336. Telegram From the President’s Special Assistant for National Security Affairs (Bundy) to President Kennedy, at Tacoma, Washington0
These show that Presidential message to Sukarno has produced opportunity for standstill.
Next step is to get British to agree to joint pressure on the Tunku, and what we need is President’s agreement to the following draft message to the Prime Minister, which has approval here and in State Department up through George Ball.4 We would ask Secretary Rusk to make similar approach to Lord Home, and I would speak to David Ormsby Gore in the same sense. The Prime Minister has more influence with the Tunku than we do, and if we go in together we may get at least a breathing spell and perhaps a revival of Maphilindo.
Draft message to Prime Minister follows: [The text of CAP 63544 was to be inserted here; see footnote 4.]
Following is a draft brief holding message to Macapagal to prevent Sukarno from confusing him while we get organized with the Tunku.5 [The text of telegram 480 to Manila was to be inserted here; see footnote 5.]
I need President’s judgment this evening so that delivery can be arranged for opening of business on Saturday.
- Source: Kennedy Library, National Security Files, Countries Series, Indonesia, Vol. V, 9/63. Secret; Eyes Only. The telegram was sent to Captain Tazewell Shepard for the President who was on a trip to the American west.↩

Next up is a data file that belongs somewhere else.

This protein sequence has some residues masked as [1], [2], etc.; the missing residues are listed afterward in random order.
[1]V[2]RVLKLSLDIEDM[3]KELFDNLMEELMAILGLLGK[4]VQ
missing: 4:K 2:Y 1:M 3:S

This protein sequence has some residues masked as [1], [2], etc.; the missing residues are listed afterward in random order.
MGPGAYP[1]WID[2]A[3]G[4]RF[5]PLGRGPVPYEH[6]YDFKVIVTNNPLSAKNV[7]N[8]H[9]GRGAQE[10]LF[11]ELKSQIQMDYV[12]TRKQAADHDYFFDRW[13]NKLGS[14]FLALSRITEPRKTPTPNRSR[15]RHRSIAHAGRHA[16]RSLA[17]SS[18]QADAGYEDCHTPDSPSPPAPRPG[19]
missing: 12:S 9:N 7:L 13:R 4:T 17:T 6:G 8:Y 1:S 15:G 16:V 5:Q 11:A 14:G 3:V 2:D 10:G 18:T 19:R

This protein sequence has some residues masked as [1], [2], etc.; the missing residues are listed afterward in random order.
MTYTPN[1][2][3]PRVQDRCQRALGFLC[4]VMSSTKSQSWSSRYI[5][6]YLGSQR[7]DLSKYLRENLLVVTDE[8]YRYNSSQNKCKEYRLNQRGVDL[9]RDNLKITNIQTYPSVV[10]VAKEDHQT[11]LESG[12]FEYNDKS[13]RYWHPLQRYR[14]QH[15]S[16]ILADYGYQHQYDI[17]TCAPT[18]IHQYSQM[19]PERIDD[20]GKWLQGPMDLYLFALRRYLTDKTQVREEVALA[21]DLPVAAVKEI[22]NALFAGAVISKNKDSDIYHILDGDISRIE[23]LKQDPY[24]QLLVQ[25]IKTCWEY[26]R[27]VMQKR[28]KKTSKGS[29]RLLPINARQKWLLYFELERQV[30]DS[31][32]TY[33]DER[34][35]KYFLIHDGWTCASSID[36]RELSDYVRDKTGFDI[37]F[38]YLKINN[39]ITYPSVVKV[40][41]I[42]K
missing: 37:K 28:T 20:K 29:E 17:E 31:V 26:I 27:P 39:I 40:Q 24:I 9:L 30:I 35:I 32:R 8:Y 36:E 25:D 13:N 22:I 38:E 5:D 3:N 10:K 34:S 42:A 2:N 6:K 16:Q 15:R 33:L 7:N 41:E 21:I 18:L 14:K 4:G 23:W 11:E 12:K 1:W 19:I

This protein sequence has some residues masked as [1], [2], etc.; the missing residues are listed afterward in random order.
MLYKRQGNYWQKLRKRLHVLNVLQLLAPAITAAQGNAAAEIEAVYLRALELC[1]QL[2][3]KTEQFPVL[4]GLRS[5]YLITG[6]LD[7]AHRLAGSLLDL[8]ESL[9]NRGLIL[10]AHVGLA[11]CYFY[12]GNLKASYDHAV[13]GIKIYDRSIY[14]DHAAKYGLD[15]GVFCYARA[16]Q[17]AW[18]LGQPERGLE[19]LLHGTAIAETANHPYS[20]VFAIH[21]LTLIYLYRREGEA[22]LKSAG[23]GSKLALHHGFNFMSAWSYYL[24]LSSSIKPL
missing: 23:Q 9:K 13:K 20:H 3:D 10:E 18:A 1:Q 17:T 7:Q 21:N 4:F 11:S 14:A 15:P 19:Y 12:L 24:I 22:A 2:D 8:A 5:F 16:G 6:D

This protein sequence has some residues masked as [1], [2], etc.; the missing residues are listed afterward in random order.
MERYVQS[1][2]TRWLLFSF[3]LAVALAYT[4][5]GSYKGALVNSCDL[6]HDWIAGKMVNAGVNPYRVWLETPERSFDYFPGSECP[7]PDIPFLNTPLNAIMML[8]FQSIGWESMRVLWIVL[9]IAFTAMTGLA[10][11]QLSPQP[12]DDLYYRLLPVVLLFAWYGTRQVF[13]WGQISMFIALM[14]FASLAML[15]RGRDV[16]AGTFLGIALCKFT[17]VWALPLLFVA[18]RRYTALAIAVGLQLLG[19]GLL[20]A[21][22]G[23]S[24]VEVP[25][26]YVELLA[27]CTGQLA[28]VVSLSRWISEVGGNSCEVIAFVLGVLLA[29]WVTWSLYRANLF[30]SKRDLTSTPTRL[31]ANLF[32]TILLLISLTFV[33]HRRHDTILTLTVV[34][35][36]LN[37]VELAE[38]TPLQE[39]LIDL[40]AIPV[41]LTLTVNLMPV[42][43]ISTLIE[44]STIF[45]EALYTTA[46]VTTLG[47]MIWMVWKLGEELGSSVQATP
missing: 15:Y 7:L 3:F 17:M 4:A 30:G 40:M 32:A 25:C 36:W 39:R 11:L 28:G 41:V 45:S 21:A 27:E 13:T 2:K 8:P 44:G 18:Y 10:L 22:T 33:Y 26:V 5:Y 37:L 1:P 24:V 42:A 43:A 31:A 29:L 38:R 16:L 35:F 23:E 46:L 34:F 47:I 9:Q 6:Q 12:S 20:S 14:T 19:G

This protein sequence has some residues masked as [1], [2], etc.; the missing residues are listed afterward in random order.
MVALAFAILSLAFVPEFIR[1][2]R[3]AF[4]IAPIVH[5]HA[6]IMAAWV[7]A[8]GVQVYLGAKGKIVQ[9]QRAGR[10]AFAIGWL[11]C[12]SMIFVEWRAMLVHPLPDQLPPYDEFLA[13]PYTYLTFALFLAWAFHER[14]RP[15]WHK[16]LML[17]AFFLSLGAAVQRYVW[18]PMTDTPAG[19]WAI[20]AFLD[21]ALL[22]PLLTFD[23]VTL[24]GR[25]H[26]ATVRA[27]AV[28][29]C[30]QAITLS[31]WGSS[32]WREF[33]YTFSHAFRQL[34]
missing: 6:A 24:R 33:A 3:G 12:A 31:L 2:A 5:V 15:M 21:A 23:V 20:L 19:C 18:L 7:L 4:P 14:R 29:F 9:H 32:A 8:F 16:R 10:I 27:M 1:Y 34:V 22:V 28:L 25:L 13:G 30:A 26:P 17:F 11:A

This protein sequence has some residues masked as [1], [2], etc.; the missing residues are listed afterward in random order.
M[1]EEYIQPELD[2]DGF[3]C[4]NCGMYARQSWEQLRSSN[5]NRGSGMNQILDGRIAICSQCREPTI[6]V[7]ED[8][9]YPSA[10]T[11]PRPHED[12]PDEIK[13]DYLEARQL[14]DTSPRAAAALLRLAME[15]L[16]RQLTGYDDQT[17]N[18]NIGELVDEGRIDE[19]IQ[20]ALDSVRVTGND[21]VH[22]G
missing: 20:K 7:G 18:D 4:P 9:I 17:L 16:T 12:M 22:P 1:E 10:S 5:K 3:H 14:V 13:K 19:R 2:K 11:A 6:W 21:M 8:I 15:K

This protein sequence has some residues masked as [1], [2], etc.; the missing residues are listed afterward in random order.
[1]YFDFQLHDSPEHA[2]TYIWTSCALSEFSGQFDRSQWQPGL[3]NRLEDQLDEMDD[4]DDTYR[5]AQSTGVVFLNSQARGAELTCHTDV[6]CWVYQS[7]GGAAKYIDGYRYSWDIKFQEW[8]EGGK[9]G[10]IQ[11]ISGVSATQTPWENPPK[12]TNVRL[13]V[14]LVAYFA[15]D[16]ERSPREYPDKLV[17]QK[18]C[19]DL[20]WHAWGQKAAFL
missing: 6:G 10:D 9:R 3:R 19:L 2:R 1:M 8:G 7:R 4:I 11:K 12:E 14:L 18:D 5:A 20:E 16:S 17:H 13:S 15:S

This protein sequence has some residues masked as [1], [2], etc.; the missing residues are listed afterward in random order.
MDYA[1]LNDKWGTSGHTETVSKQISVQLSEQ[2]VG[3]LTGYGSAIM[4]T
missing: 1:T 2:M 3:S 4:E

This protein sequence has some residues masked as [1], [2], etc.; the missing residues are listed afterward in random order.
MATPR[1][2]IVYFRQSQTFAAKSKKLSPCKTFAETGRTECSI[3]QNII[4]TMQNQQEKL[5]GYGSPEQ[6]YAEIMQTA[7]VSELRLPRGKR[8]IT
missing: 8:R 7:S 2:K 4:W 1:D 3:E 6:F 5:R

Telegram 379 to Djakarta, September 26, contains a personal message from Kennedy to Sukarno, which reads as follows:
“It seems to me that the most important thing to be done at the moment is to prevent matters going from bad to worse. I cannot believe that you, the Tunku, or anyone else really desires to permit the momentum of events to carry us all to a point which would among other things imperil the entire relationship which you and I and our countries have been working toward for the last few years.
“Therefore, I urge on the strength of this relationship that all concerned stand down for a few days until communications can be restored and the art of statesmanship can perform its function of healing wounds. If you are agreeable I am sure I can persuade the others to join in a standstill.” (Department of State, Central Files, POL INDON-UK)↩
- In telegram 384 to Djakarta, September 26, the Department of State provided Jones with background information to support the President’s message. Jones was to stress that Indonesia’s confrontation with Malaysia and the United Kingdom would cause economic dislocation and isolation in Indonesia as well as encourage political instability in Southeast Asia. There must be a “cooling off period,” or the issue would end in the United Nations whether or not Indonesia wanted it there. Sukarno must understand that his belligerent statements received wide circulation in the United States and United Nations. (Ibid., POL INDON-MALAYSIA)↩
- In telegram 745 from Djakarta, September 27, Jones reported that Sukarno was prepared to “stand down,” but not “back down,” as long as the Tunku also did so. Sukarno promised to join in a “temporary standstill,” and would attend another Manila summit without preconditions. (Ibid.)↩
- In the message transmitted on September 27, Kennedy informed Macmillan of his message to Sukarno and Sukarno’s response. The President stated, “so our problem is to ensure that no one else rocks the boat. Since Tunku is in a pugnacious mood, here is where we might both apply some balm.” (Telegram CAP 63544 from Kennedy to Macmillan, September 27. ibid., POL 32–1 INDON-MALAYSIA) A Presidential message to Tunku Abdul Rahman was transmitted in telegram 307 to Kuala Lumpur, September 30. (Ibid., POL INDON-MALAYSIA)↩
- Telegram 480 to Manila, September 27, contained the President’s message to Macapagal informing him of the Sukarno démarche and the favorable response. The message asked Macapagal to prepare for a summit and to recognize Malaysia. (Ibid., POL 16 MALAYSIA)↩